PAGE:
Integrated approaches to immunisation and other health services for maternal, newborn and child health in resource-constrained settings
AuthorMorgan, Christopher John
Document TypePhD thesis
Access StatusThis item is embargoed and will be available on 2023-02-02. This item is currently available to University of Melbourne staff and students only, login required.
© 2020 Christopher John Morgan
Background Integrating immunization and other health services during infancy could dramatically expand access to health care. During the first year after childbirth, immunisation services reach over 115 million families globally, at a point in the life-course where disease prevention, nutrition, and other preventive services can have high impact. Immunisation coverage could also benefit from integration, when catch-up vaccination is incorporated into illness or other care. There is encouraging evidence for malaria, HIV, or family planning programs and many global strategies advocate integrated services, especially for resource-constrained settings. However there are significant unresolved implementation questions, such as how best to link services, avoid staff overload, and maintain quality. Some attempts at integration fail to achieve expected benefits due to difficulties in re-organisation of services, or unexplained gaps in demand for and uptake of new arrangements. Methods This researched focused on low- and middle-income countries, using methods from health policy and systems research. Firstly, a new systematic review of global evidence examined outcomes and processes in controlled studies attempting integration of other services with infant immunisation. Secondly, in rural Papua New Guinea (PNG), integration questions were nested in a prospective observational cohort study following 699 mother-infant pairs from first antenatal visit until 12 months after childbirth. Repeated assessments examined co-morbidity and preventive care needs, experiences of integrated services, and a unique open exploration of women’s preferences for future integration. Thirdly, a cross-sectional health services assessment, in the same setting, examined integration practices and preferences of health managers and front-line staff. Integration of Immunisation and Other Services Findings Review of global evidence documented new work integrating family planning, HIV, malaria and nutrition. Most linked services benefited, with mixed outcomes for immunisation. A new typology of integrated services emerged, with richer detail on what determines success. In PNG, need for integrated care is high but provision is low. PNG women’s preferences surpassed current evidence, policy and practice; seeking addition of maternal illness care, comprehensive child illness care, better education on important disease threats, and sexual and reproductive health care. They had many insights for improved implementation of integrated services. Women privilege holistic quality care over savings in time and money, although the latter are valued. Acceptability is not universal, with sensitive topics needing careful management. The existing immunisation program in PNG offers some integration opportunities, but meeting women’s preferences will require additional investments in planning and staffing. Synergies when strengthening immunisation for integration may also expand routine coverage and capacity to support emergency responses. Priorities include addressing maternal health during immunisation clinics, integration of nutrition, family planning and immunisation in the first and second years of life, and reducing missed opportunities for vaccination during illness care. Conclusion Integration of other services with immunisation in infancy should be pursued; first because it can offer holistic care for the multiple health needs in families, and then for potential efficiencies. Implementation details, especially addressing users’ preferences, are critical to success. Better understanding of families’ needs and preferences is essential to health planning, as more responsive services offer pathways to system resilience and universal coverage.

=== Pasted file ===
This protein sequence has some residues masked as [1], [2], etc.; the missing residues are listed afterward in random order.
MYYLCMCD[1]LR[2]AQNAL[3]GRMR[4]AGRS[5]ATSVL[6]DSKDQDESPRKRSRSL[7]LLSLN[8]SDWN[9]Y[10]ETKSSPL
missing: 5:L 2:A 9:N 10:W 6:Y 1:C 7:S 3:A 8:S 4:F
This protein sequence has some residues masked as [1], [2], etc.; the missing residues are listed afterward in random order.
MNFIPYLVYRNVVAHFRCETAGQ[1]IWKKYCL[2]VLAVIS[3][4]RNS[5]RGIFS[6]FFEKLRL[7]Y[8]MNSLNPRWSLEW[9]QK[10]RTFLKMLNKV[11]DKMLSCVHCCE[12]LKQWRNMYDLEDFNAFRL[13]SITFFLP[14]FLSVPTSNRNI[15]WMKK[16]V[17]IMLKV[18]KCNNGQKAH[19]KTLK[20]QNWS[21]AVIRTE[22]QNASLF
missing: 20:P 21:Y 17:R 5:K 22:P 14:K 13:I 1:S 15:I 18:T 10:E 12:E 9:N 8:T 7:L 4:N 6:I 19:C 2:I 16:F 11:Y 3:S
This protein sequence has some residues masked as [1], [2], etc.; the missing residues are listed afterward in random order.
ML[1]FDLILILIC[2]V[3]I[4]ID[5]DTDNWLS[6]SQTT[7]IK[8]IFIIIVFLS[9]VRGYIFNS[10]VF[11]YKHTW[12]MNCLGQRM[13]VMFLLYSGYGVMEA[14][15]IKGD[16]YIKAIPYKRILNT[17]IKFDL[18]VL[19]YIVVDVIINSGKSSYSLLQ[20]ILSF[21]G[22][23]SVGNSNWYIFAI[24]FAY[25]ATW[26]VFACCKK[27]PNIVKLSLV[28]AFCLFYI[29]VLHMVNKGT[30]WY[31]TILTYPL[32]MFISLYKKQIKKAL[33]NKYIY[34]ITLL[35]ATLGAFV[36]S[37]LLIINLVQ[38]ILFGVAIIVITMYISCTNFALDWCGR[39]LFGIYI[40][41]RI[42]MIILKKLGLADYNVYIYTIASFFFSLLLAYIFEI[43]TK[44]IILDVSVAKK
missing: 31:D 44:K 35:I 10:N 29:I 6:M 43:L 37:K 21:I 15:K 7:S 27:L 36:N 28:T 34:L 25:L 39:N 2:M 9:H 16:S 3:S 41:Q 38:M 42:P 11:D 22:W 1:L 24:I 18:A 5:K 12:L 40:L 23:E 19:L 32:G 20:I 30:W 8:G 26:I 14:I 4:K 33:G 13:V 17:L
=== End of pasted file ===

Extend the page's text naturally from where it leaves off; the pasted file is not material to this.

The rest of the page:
KeywordsImmunisation; Immunization; Vaccination; Global health; Integration; Integrated services; Low-income countries; Middle-income countries; Papua New Guinea; Child health; Under-five child care; Postnatal health care; Maternal health care; Preventive medicine
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